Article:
“Now I ain't saying she a gold digger/But she ain't messin with no broke niggas/”

That’s from the song “Gold Digger”, featuring Jamie Foxx. It’s got a good rhythm to it; the first time I heard it in on the radio in Israel, explicit lyrics and all, it made me shake my booty.

Even the watered-down-by-FCC-regulations version of it is good:

Yo, you tell ‘em, Kanye.

Tuesday, April 10, 2007

Anything You Can Do I Can Do Too...Or No?

By now you probably have heard at least a little bit about the comments radio shock-jock Don Imus made about the Rutgers University women’s basketball team. Now, I’m throwing my two-cents in. Why? Because thank God, I have a surplus of pennies. That’s why.

What ever happened to free speech? Don Imus called the girls "nappy-headed hoes". It’s not like he used the "n"-word (which, it must be remembered, is said by more African-Americans than whites). Is expressing one's opinion no longer acceptable? Is joking, even in bad taste, no longer allowed? You ask me, this is making an aircraft carrier out of a schooner. People rushed to judgment about this so quickly.

Rutgers could have simply shrugged his words off as a commentator doing his thing, expressing his opinion in a way that some find funny, and others offensive. No one forces people to listen to or watch Imus – they do so of their own accord. It’s likely that the Rutgers University girls, and their coach, didn’t hear the broadcast themselves. As far as incendiary comments go, “nappy-headed hoes” is pretty light compared to what others say.

Now, though, we have opportunists like the Rev. Al Sharpton and the Rev. Jesse Jackson talking marches and revving up the country for race riots – that’s what they’re doing. That’s what they usually do – they don’t seem out for meaningful change. Any time they're worried people are going to forget about them, they manage to weasel their way back in. If I find it difficult to associate Rev. Al with anything but opportunism, that’s not my fault – it’s his.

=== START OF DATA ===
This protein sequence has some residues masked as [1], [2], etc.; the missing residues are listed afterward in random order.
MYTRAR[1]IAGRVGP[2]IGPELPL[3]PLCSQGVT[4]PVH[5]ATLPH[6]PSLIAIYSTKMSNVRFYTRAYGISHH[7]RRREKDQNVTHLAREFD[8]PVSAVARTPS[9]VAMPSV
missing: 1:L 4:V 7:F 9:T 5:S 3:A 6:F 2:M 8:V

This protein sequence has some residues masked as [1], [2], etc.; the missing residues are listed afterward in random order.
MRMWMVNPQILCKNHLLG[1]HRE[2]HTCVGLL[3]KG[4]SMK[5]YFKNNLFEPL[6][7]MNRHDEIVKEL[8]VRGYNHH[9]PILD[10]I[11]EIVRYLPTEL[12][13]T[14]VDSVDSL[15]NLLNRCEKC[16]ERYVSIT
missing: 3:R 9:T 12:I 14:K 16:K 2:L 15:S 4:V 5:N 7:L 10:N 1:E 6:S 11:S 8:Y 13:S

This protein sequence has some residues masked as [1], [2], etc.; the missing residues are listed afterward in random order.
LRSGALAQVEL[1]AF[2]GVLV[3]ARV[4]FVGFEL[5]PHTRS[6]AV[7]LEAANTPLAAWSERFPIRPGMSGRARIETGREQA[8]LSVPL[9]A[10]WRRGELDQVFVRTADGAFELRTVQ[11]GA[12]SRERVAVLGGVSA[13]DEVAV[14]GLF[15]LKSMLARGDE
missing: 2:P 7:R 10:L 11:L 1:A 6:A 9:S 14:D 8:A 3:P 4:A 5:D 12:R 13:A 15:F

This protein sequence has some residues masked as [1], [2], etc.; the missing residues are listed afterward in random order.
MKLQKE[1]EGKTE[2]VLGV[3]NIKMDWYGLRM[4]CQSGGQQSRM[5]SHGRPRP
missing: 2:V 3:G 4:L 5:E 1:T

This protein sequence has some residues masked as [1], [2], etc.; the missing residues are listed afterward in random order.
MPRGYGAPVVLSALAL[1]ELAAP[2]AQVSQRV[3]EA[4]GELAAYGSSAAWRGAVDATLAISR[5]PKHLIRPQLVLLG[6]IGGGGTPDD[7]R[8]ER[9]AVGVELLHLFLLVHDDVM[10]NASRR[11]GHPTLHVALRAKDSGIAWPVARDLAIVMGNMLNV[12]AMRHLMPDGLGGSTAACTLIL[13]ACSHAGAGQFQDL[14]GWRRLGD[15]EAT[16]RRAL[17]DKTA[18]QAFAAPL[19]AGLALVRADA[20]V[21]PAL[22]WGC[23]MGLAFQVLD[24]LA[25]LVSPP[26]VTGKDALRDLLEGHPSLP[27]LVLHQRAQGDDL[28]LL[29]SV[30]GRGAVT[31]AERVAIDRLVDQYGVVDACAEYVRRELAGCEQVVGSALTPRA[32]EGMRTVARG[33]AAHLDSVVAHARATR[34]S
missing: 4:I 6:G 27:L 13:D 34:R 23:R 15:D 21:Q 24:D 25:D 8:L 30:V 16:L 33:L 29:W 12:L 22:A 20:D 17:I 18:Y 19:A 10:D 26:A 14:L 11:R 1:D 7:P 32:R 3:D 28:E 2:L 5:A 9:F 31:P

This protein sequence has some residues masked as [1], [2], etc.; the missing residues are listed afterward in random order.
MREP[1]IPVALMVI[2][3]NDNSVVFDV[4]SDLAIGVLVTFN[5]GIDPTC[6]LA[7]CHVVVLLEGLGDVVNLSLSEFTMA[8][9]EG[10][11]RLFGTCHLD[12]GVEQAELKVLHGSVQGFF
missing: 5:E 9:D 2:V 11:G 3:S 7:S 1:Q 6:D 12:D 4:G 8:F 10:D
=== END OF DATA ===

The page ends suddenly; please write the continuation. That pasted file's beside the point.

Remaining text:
It might be my particular problem with him, but I think in general he’s a counterproductive presence. I mean, you may have heard him some months ago railing about the fatal shooting of a black man by cops on the night of his own bachelor party in Queens?

We heard a lot from Rev. Sharpton about the white officers involved, but didn’t hear much from him about the black NYPD officer who also participated in shooting of Sean Bell. From the way Rev. Sharpton and others sometimes speak, you would think the NYPD is one step away from being a bunch of brown shirts.

Rev. Al and Jesse Jackson like to act as if they are this generation's Martin Luther King, Jr., Rosa Parks or Malcolm X – or all three rolled into one - when they are nothing like those figures...and never will be. It’s because they are the way they are, but also more because for all its issues, America today thankfully isn't like what it was in their day. Evolution isn't limited to plant and animal life.

Don Imus is no George Wallace. He's no David Duke. He’s no Howard Stern, either (Stern, at least, has had naked boobies on his show. God bless him). If Imus is worthy of any real opprobrium, it’s gotta be because of his hair. Talk about “nappy-headed”.


You know, it's too bad. The Rutgers girls' accomplishments – getting as far as they did - should stand on their own. Now, though, people are more likely to remember that Imus said what he said, and less likely to remember that the Rutgers' girls basketball team made it to the national championship game after a poor start at the beginning of the season. Come on, they beat Arizona State in tourney play – that alone makes ‘em winners in my book.

And I don’t think that this undue attention on his comments is the fault of Imus himself.

Maybe since they'd just lost a national game they worked quite hard to get to, feelings at Rutgers were raw, they didn't want their hard work to be forgotten, and so a big deal was made over this, a big deal that in the end diminishes what they did.

Rutgers University has allowed Don Imus’s comments, made in jest, to determine the nature of what, years down the line, people will remember about the end of their season. That’s the last thing Rutgers should want, whether they get good press, bad press, or no press at all.

If you ask me, if Don Imus must pay a price, get suspended and apologize, every rapper that has ever talked about shooting at cops or slappin' his hoes or bitches should be held accountable for their words too. None of this “it’s only entertainment” bullshit – not if it’s okay to vilify Don Imus but let 50 Cent off the hook. Don’t get me wrong – I like some hip-hop, to a certain degree.

But, but...if my saying "nigger" earns me an ass-beating, while Jamal gets a handshake or even a hug after saying the same word...that's wrong. Holding whites accountable for their words while letting blacks slide is…well, it’s racist!